Anyway, Sidney returns to town and the killings begin again, but this time the killings are happening in a group of high school kids who are simply non-defined. The one thing I like about the film is that it has a palpable disdain for this group of youths, but that doesn’t a story make. Once the killings start everybody runs around hyper-aware not only of the rules of slasher films, but also the structure of the original film, as these killings appear to be a ‘remake’ or ‘reboot.’ But again, a series of endless references to and riffs on the first Scream don’t make an actual story. There’s no true story to Scream 4, and that’s even taking into account that it’s part of the traditionally story-light slasher genre. The film is a lot of people rushing from place to place and taking phone calls and every now and again getting into hackneyed stalk and slash predicaments.
The film makes a couple of stabs at being technologically current, but none of it works. Instead of having phone numbers spoofed, characters must conveniently lose their phones so the killer can use them. There’s some hogwash about a kid who has a live webcam running on a headset, but it feels like the screenwriters (Kevin Williamson credited, hideous locust of the word processor Ehren Kruger uncredited) saw that webcams were big now. Ghostface doesn’t even communicate by text message, which is a technology so well ensconced that you imagine even decrepit old Wes Craven knows was ‘LOL’ means.
What we’re left with is a film whose structure tries to ape Scream that excuses itself by winking and saying it knows that it’s a carbon copy. This is like me answering every question on a test wrong and putting a winking face on the top and expecting an A. If your movie is a tired rehash of a movie you’ve already made, having characters saying it’s a tired rehash in no way makes it less tired. In fact, considering the fact that it’s a tired rehash of a very self-aware movie, having the characters be this self-aware feels even more tired.
Scream 4 is hamstrung by the fact that it wants to have the original characters involved but never comes up with a way to properly integrate them into a high school slasher story. It’s also unwilling to really put any of them into danger; when somebody does get into trouble things actually feel tense for a moment, but the prospect of a Scream 5 without the same fucking names above the title obviously scared everybody way too much to allow them to do anything.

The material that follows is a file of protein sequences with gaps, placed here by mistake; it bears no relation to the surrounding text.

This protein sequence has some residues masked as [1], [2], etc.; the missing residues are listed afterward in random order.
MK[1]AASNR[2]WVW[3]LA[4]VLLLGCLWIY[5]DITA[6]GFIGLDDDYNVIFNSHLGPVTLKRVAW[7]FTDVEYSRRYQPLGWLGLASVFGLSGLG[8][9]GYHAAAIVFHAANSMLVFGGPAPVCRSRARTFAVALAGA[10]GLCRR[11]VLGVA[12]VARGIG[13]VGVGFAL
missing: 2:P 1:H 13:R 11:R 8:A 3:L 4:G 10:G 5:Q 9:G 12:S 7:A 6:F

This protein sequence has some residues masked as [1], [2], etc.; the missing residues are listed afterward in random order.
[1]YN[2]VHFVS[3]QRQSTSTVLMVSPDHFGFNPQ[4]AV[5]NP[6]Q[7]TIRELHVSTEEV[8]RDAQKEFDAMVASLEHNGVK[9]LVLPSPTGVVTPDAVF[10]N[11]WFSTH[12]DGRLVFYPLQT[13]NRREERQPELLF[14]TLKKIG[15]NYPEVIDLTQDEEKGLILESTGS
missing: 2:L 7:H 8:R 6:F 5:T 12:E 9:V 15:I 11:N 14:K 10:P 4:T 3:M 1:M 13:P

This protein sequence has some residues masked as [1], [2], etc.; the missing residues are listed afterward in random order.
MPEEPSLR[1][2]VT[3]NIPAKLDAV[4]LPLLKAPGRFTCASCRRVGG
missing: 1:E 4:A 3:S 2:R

There are a handful of clever moments, including a denouement in a hospital, but they all feel like story points that were written on note cards, stuck to a cork board and never actually integrated into a real script. This is what keeps getting to me - the way the film is almost defiantly without a story. The killer’s motives are okay, but they’re essentially out of nowhere, since the film never bothers to actually set anything up. The motive needs to be spelled out in a long, stupid, on the nose speech that probably felt like a real statement to the jerk-offs who made this fucking movie. In reality it’s as clever as saying “Paris Hilton is famous for nothing.” What a wonderful insight.
No story. No characters. A lame retread of the first film that spends half the running time assuring you it knows it’s a lame retread of the first film. Maybe two decent kills. Craven’s last movie, My Soul To Take, was an incoherent disaster of a motion picture, but at least it was entertaining. Scream 4 is boring, which is the worst sin a movie like this can commit.
And Wes Craven’s late period holocaust of a career continues.